I figured I would begin with my most controversial point to get the juices flowing.
A few years ago I came across the article Public Worship to Be Preferred Before Private, by David Clarkson. This is a sermon which is an extended meditation on Psalm 87:2:
the Lord loves the gates of ZionThe "gates of Zion" referred to the public worship of the temple, and the "dwelling places of Jacob" refer to the private homes of the Israelites. Worship takes place in both, but the Lord loves the public worship of the temple more than the private worship that takes place in the home.
more than all the dwelling places of Jacob.
The Holy Bible : English standard version. 2001 (electronic ed.) (Ps 87:2). Wheaton: Good News Publishers.
I don't have the space to cover all that Clarkson says in this sermon, but suffice it to say that this would qualify as a mini-systematic theology answering the question of which kind of worship is preferred.
For now I will just point out that our preference for personal devotions over corporate worship in the church has more to do with the individualistic spirit of the age than it does adherence to the Bible. I am not pitting the two against each other - personal devotions and family worship are vital, but they cannot replace the worship of the gathered church
In the Bible, a personal devotional life seems to be assumed. I say that simply from a cursory reading of the Psalms, particularly Psalm 119 where David proclaims his love for and constant meditation on the Word of God.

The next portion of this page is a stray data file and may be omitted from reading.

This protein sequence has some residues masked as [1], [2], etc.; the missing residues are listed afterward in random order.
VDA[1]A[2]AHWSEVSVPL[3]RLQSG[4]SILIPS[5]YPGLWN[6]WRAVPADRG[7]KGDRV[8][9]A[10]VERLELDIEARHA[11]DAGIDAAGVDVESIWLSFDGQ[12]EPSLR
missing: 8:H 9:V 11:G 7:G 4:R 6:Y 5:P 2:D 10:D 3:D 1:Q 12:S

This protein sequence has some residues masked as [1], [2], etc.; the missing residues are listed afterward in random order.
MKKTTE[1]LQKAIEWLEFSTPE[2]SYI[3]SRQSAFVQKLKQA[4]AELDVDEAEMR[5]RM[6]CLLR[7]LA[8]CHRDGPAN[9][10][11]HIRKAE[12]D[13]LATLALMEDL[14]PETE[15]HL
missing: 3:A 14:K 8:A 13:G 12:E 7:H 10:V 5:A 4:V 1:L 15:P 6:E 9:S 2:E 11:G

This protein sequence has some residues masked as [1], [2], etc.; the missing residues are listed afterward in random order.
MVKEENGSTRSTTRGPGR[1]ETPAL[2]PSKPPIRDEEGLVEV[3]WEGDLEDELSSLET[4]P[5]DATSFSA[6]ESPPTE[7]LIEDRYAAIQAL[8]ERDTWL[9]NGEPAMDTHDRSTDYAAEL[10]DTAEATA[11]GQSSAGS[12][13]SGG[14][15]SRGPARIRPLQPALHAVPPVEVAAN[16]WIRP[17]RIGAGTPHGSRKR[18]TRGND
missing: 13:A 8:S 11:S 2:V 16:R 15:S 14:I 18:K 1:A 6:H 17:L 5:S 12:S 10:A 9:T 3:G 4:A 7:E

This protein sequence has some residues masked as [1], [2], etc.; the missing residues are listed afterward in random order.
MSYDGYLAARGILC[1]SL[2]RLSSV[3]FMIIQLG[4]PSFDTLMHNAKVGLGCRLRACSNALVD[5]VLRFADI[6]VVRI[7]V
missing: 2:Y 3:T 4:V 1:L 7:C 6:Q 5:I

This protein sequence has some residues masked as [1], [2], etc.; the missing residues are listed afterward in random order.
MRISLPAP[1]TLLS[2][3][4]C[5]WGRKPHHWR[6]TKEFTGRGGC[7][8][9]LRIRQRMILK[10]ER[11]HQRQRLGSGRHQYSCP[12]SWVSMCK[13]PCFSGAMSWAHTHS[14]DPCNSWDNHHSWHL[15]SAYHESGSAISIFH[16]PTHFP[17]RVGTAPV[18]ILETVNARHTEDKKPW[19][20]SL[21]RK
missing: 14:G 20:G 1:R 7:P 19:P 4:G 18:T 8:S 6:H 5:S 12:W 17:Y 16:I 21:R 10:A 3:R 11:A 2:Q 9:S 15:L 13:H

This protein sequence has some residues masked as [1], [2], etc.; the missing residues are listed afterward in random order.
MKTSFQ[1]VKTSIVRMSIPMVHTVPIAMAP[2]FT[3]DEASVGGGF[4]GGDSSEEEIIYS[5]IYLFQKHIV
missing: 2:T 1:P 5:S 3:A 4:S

In the Old Testament one of the harshest punishments that could come upon a person was to be cut off from the assembly, while there are no corresponding punishments for failing to maintain private devotion. In other words, in the Old Testament, when someone has done something really bad, you punish them by barring them from gathered worship.
Similarly, in the New Testament, the ultimate step in church discipline is excommunication - removal from the gathered body of believers.
I find it curious that, in our day we value that which God calls a curse. Biblically, it is a horror to be separated from the people of God gathered to worship. Now, it is a virtue for some.
2. Knowing that I am a far greater sinner than anyone else in the church.
This was difficult for me. Frankly, for the first 15 years of my Christian life I considered myself a pretty good Christian. As such, I found it quite easy to be disappointed in other Christians who weren't living up to my standards. While I never forsook the church completely, I made a habit of bouncing around churches until I found Christians who were as sincere and as committed to Christ as I was.
The chickens came home to roost toward the end of my seminary career. I was applying for a ministry position and all was going well through the first round of interviews. Then they checked out my references and got some bad references on me from people I thought were my friends. It turns out that my superior attitude was showing through and turning alot of people off.